Monday, October 26, 2020

Tucking the Garden in Against the Cold


This view from my back door three weeks ago shows two seasons. The zinnias and amaranth coloring the middle ground are remnants of summer. Autumn shows itself in the red of the sumac leaves at the edge of the woods in the back, the thinning of the tree leaves, and the robust kale in the foreground, along with the white tunnels (barely showing to the left) protecting cabbages and lettuce of the autumn/winter garden.

A few days after I took the photo, the sumac dropped its leaves and the trees were more bare. The weather, though seemed more like late spring or early summer. We were hoping for some light freezes to sweeten the kale and cabbage. We did have a couple of frosts, but not freezes. Then early last week I looked at the forecast and nearly panicked. Snow and ice today and a low of 20 degrees Fahrenheit tomorrow (Tuesday) morning were expected.

This was the scene today. One season. Winter.

The kale is now under cover, as are  other autumn/winter vegetables.
Twenty degrees is awfully cold and would damage pretty much all of my autumn/winter crops without protection, even though they are considered "cold hardy" and "frost tolerant."

I started my three days of protecting my preciouses on Thursday. Winter seemed so far away as the sunny day temp climbed into the mid- or upper-80s. In the morning I faced the day with some dread. The job ahead seemed so enormous. But I got a lot done that day, easing the pace for the following two days.

I spent those three days tearing apart hay bales, piling hay around vegetables, and covering them with a heavy row cover (frost blanket) designed to give a few degrees of protection against cold -- over many things, two layers. The rutabagas got just hay, because I'm only concerned with protecting the roots. Most root vegetables will remain good in the ground, under a heavy mulch of hay, even though their tops might be killed. You can then dig or pull them through the winter, as long as the ground does not freeze.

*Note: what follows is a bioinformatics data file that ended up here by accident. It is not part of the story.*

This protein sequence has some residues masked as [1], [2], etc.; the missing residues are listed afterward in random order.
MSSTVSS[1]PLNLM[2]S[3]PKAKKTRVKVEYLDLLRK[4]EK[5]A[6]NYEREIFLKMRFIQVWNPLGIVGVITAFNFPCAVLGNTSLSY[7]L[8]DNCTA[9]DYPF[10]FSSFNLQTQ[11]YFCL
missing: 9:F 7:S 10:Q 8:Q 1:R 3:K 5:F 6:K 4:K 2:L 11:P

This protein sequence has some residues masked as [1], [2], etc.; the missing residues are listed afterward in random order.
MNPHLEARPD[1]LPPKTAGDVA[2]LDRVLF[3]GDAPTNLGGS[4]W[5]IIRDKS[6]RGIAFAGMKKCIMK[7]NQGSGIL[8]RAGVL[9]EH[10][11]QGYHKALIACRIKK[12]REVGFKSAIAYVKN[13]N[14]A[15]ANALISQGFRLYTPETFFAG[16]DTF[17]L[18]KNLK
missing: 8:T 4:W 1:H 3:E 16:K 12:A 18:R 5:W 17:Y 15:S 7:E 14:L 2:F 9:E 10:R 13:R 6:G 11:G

Once I felt that everything was safe and cozy I began to wonder just how cold hardy all those vegetables were. 

Most of the Web sites I visited had two lists that varied only slightly: one list was for vegetables damaged with a light frost (28-31 degrees Fahrenheit); and the other those damaged by a hard frost, 25 to 28 degrees.
Just a pretty picture: Pink celosia in the snow.

But being a little damaged by low temperatures is not the same as being left inedible or dead. Then I stumbled across a blog by a woman (I'm sure I saw her speak once, at a Mother Earth News Fair several years ago) who, over several years, documented the temperatures at which various vegetables were killed. Blogger and author Pam Dawlings has decades of farming experience and for 20 years was the manager of the vegetable and berry gardens at the Twin Oaks Community in central Virginia. I was happy to see her information because it eased my mind; my efforts will most certainly keep my veggies safe tonight.

Rather than repeat her information, you can read the blog yourself. Some of the vegetables she noted as remaining alive until really cold temps in the teens I grow, such as Red Russian kale and Merveille des Quatre Saisons lettuce. They'll be just fine.

In a few days, temps will warm considerably and I can remove some of the row cover and see my beautiful vegetables again. And I'll sleep better tonight.

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